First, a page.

The characteristics, diagnosis, treatment, and epidemiology of group B streptococci.
Lancefield group B streptococci (GBS), also called Streptococcus agalactiae, form part of the normal bacterial flora of the gut. GBS is also commonly found in the male and female genital tract.
GBS is mainly associated with disease in newborns (neonates) causing meningitis, septicaemia and pneumonia. It also causes septic abortion (loss of pregnancy as a result of infection) and puerperal sepsis (systemic and uterine infection at or following childbirth as a result of bacterial infection).
Infection in newborns may be divided into 2 types:
- early onset disease (EOD) - occurs in the first week of life. In these cases the source of the infection is usually the mother’s genital flora
- late onset disease (LOD) - occurs between the seventh and 90th day of life. In these cases the infant is presumed to have been infected after birth, and infection may have been acquired while in hospital. The exact mode of transmission in late onset disease is unclear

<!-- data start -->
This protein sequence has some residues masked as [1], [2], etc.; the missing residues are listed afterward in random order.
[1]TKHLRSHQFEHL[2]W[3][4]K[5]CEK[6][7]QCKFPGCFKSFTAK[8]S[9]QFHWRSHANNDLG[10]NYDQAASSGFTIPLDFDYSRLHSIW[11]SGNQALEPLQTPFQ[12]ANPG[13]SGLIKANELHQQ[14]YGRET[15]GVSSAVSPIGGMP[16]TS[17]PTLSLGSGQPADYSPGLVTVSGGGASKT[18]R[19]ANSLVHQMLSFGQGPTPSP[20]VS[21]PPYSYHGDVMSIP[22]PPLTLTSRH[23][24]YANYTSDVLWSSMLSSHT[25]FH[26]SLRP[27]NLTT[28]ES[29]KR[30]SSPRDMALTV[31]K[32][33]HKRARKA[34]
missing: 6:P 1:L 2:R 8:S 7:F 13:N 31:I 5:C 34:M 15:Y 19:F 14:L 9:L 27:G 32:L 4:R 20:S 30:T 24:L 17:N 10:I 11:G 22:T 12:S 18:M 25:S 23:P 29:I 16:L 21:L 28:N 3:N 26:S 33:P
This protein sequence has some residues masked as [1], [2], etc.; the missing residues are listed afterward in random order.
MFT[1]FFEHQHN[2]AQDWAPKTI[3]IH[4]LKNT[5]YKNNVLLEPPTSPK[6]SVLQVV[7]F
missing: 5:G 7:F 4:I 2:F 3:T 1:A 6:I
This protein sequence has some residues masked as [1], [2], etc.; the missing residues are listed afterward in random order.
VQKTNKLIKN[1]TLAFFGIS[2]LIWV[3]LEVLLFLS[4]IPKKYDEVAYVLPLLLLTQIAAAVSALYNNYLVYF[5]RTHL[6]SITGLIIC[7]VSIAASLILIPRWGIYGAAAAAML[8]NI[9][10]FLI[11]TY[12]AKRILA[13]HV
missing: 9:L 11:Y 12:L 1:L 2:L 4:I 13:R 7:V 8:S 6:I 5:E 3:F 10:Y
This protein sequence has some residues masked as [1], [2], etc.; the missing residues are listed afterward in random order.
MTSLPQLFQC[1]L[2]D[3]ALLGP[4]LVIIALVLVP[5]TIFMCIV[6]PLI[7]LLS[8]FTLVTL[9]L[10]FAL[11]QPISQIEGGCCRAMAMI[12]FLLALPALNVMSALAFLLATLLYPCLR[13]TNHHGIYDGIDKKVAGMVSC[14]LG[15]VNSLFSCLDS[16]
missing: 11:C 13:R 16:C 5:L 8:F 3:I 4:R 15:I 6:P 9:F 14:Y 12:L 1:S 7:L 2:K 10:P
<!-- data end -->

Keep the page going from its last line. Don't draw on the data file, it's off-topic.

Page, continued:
GBS infection in older adults is often associated with urinary tract infection (cystitis), or infections of pre-existing wounds or lesions such as diabetic foot ulcers. Deep-seated infections such as endocarditis and arthritis are also reported.
The Respiratory and vaccine preventable bacteria reference unit (RVPBRU) provides reference and microbiology services related to GBS.
SMI B 58: processing swabs for group B streptococcal carriage describes the processing of specimens from pregnant women to determine GBS carriage.
Treatment and prevention
Antibiotic treatment usually, with a penicillin or erythromycin (if the organism is sensitive to erythromycin) is the standard treatment of choice. Other alternatives are clindamycin, vancomycin or teicoplanin. Antibiotics such as penicillin or clindamycin are also used for prevention of early onset infection in the neonate when prescribed appropriately to the mother in labour.
See the group B streptococcal disease, early-onset (Green-top guideline No. 36) guidelines by the Royal College of Obstetricians and Gynaecologists (RCOG). This guideline provides guidance for obstetricians, midwives and neonatologists on the prevention of early-onset neonatal group B streptococcal (EOGBS) disease.
PHE publishes reports on streptococcal infection rates in Health Protection Report (HPR).
For reports from 2012 and earlier, see the HPR archive.
PHE’s position statement on enriched culture medium test for group B streptococcus infection.